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Indians lacks the cultural drive to honor science

This curious note on currency notes is inspired by the talks of my favorite astronomer Dr. Neil deGrasse Tyson, whose lectures fill my iPod and hard-disk and backup hard-disk.


The Prime Ministers of India and,

The Governor, Reserve Bank of India.


Dear Sir,

This note is inspired by the public lectures of astronomer Dr. Neil deGrasse Tyson.

Yesterday, the 20th of July, on the one hand I was celebrating the greatest scientific achievement of all times, the 45th anniversary of the, Neil Armstrong’s Apollo 11 landing on the moon; on the other hand I was lamenting the state of Indian science. A government report revealed that India spends only 0.88% of its GDP on scientific research against 8% for the US. And we aspire to become a superpower? Whom are we kidding? I am yet to see a superpower that spends so less on science. As I reflected over this, I had a revelation.

Not only is our science lacking money, but our money is also lacking science.”

The real issue is not that India spends very little on science. The real issue is that we lack the cultural drive to honor science in the first place. Our low spending on science is an outcome of this cultural deficiency.

How do nations honor their heroes? By featuring them on their money. Why? Because we all value and use money, the persons depicted on currency notes are individuals who have made extraordinary contributions to the nation. This allows the citizens to draw inspiration from their heroes. When I looked at the currency notes around the world, I found that every country that had a scientist was proud to display on their money the iconography of their scientific contribution which has led to advancement of the frontier of knowledge not only for their nation but for the entire humanity. Let me quote three examples:


  • Sir Isaac Newton (1643 – 1727 AD) is considered the most brilliant person that ever was. He discovered the laws of motion, the universal law of gravity, the composition of light and invented calculus all before he was 26. His portrait was British 1 Pound.


  •  Ibn al-Haitham (965 – 1040 AD) the father of modern optics, ophthalmology, experimental physics and scientific methodology and was first theoretical physicist of the world. His image was on the 10 and 10,000 Iraqi Dinari notes.


  • Abu Nasr al-Farabi (872 – 950 AD) conducted the first experiments concerning the existence of vacuum. His image was on the 1 Kazakhstani Tenge.


What gets printed on the money is important because it conveys the nation’s message to its citizens and to the rest of the world. Which country do you think make the best engineers in the world? Germany. German engineering is a metaphor for engineering excellence. And how do the Germans convey this fact? They wrote a mathematical distribution function on their money next to image of Carl Friedrich Gauss, the greatest mathematician of all times.

This tradition of honoring scientists is followed not just by developed nations but also by nations far worse off than India. England and Germany are scientific powerhouses but Iraq and Kazakhstan are not. Yet they all had the cultural drive to honor their scientists, going back hundreds of years into history to find the most deserving scientists to grace their current money. Several nations have maintained this tradition. Einstein was on the Israeli currency; Tesla on the Serbian; and Marie Curie was on both the Polish and the French currency. Many countries have featured more than one scientist. Newton, Faraday, Darwin and Kelvin were on the British; and Galileo, Volta and Marconi were on the Italian currency.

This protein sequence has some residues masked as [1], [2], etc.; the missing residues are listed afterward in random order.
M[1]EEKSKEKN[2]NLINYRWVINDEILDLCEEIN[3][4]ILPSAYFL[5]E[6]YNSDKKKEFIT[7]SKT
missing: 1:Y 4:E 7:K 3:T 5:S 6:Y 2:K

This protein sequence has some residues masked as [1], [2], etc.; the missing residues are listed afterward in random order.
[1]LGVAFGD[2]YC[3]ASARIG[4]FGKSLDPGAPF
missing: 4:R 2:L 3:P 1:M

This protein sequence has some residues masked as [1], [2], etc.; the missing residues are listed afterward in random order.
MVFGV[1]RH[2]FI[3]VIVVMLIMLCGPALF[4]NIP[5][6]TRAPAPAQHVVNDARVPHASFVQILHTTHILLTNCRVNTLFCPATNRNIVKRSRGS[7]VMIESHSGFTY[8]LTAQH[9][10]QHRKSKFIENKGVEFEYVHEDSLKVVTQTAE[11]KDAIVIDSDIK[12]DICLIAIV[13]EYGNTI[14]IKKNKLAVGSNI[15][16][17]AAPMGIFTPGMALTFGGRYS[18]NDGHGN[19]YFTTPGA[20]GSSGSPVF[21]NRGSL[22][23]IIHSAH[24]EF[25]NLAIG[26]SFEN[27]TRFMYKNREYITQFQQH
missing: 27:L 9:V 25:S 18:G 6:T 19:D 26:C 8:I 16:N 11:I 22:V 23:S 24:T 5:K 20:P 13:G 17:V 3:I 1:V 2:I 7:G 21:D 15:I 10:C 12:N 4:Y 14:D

What about India? On the one hand our Mangalyaan is on its way to Mars, on the other hand we are trailing the world in the cultural adoption of science. We do not lack scientists; Bhramagupta and Aryabhatta are no lesser scientists than  Al-Haithamor Al-Farabi; Ramanujan is no lesser a mathematician than Gauss. From Baudhayana in the 8th century BC to Chandrashekhar  in the 20th century AD, India has produced dozens of extraordinary scientists that any foreign nation would be proud to feature on their money. But not India; we don’t value our own jewels. Our culture is yet to reach a state of maturity where scientific progress is celebrated in everyday life.   Therefore we haven’t honored a single scientist on our currency even though we proclaim that we have been doing science since Vedic Ages.

After independence, Gandhi has monopolized our currency notes. What message does this convey? It says three things; we value the Gandhian principles, we were British colonial slaves and, nothing else is valuable to this nation. Yes, we value Gandhian principles but do we really need to show this it across all our currency denominations? Nations that have featured scientists on their currency have also featured their other greats including but not limited to rulers and politicians. People from diverse fields have contributed at the highest level of excellence to rise of India. Can we not spare a few denominations of our currency for them? Will it be disrespectful to Gandhi if one of our currency notes features C. V. Raman or Homi Jehangir Bhabha?

Now that we almost completing our 67th orbit around the sun as an independent nation, it is time we catch up with the rest of world on intellectual maturity. We should respect our past and have a vision for the future; then we can become a superpower. The way to do this is by embracing science in our culture. A scientist on our money would convey a healthy and heartwarming message to the nation because scientists point towards the future.


List of scientists in the currencies of countries

Abu Ali al-Hasan Ibn al-Haitham, 10 Iraqi Dinar (1982)

Abu Ali al-Hasan Ibn al-Haitham, 10000 Iraqi Dinar (2005)

Abu Nasr al-Farabi, 1 Kazakhstani Tenge (1993)

Adam Smith, 20 British Pounds (2007)

Adam Smith, 50 British Pounds, Clydesdale (2003)

Albert Einstein, 5 Israeli Lirot (1968)